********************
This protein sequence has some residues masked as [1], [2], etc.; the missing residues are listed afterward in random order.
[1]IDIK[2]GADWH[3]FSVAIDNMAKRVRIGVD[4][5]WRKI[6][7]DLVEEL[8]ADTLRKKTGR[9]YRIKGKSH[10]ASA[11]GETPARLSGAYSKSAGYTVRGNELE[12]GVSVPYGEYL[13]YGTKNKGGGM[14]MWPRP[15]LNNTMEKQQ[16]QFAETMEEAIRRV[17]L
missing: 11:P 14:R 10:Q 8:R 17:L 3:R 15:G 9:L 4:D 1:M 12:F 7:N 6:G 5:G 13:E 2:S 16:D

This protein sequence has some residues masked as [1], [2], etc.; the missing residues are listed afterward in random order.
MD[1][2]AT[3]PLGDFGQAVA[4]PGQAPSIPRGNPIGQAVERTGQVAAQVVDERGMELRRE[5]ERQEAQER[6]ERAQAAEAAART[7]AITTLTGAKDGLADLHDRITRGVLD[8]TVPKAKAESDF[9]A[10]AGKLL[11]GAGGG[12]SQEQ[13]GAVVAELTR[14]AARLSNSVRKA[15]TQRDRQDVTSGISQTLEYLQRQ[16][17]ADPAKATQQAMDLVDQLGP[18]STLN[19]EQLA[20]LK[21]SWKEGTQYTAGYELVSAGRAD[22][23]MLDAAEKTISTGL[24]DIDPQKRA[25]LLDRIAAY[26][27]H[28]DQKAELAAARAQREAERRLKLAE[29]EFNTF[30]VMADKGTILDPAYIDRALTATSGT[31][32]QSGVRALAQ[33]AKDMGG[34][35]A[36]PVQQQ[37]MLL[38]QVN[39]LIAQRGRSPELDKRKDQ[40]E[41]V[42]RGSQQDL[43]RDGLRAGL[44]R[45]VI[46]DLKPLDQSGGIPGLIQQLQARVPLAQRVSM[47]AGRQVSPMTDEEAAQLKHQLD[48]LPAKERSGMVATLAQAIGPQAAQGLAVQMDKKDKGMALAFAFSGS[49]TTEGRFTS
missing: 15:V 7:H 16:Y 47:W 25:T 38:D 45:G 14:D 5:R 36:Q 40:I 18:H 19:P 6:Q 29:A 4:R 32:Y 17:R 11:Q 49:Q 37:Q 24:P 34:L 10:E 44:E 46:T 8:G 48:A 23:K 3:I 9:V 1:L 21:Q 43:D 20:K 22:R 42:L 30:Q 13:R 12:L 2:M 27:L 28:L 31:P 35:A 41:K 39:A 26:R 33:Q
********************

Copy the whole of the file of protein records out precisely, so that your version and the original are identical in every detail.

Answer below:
This protein sequence has some residues masked as [1], [2], etc.; the missing residues are listed afterward in random order.
[1]IDIK[2]GADWH[3]FSVAIDNMAKRVRIGVD[4][5]WRKI[6][7]DLVEEL[8]ADTLRKKTGR[9]YRIKGKSH[10]ASA[11]GETPARLSGAYSKSAGYTVRGNELE[12]GVSVPYGEYL[13]YGTKNKGGGM[14]MWPRP[15]LNNTMEKQQ[16]QFAETMEEAIRRV[17]L
missing: 11:P 14:R 10:Q 8:R 17:L 3:R 15:G 9:L 4:D 1:M 12:F 7:N 6:G 5:G 13:E 2:S 16:D

This protein sequence has some residues masked as [1], [2], etc.; the missing residues are listed afterward in random order.
MD[1][2]AT[3]PLGDFGQAVA[4]PGQAPSIPRGNPIGQAVERTGQVAAQVVDERGMELRRE[5]ERQEAQER[6]ERAQAAEAAART[7]AITTLTGAKDGLADLHDRITRGVLD[8]TVPKAKAESDF[9]A[10]AGKLL[11]GAGGG[12]SQEQ[13]GAVVAELTR[14]AARLSNSVRKA[15]TQRDRQDVTSGISQTLEYLQRQ[16][17]ADPAKATQQAMDLVDQLGP[18]STLN[19]EQLA[20]LK[21]SWKEGTQYTAGYELVSAGRAD[22][23]MLDAAEKTISTGL[24]DIDPQKRA[25]LLDRIAAY[26][27]H[28]DQKAELAAARAQREAERRLKLAE[29]EFNTF[30]VMADKGTILDPAYIDRALTATSGT[31][32]QSGVRALAQ[33]AKDMGG[34][35]A[36]PVQQQ[37]MLL[38]QVN[39]LIAQRGRSPELDKRKDQ[40]E[41]V[42]RGSQQDL[43]RDGLRAGL[44]R[45]VI[46]DLKPLDQSGGIPGLIQQLQARVPLAQRVSM[47]AGRQVSPMTDEEAAQLKHQLD[48]LPAKERSGMVATLAQAIGPQAAQGLAVQMDKKDKGMALAFAFSGS[49]TTEGRFTS
missing: 15:V 7:H 16:Y 47:W 25:T 38:D 45:G 14:D 5:R 36:Q 40:I 18:H 19:P 6:Q 29:A 4:R 32:Y 17:R 11:Q 49:Q 37:Q 24:P 34:L 10:E 44:E 46:T 8:G 48:A 23:K 3:I 9:V 1:L 21:Q 43:D 20:K 22:R 42:L 30:Q 13:R 12:L 2:M 27:L 28:L 31:P 35:A 41:K 39:A 26:R 33:Q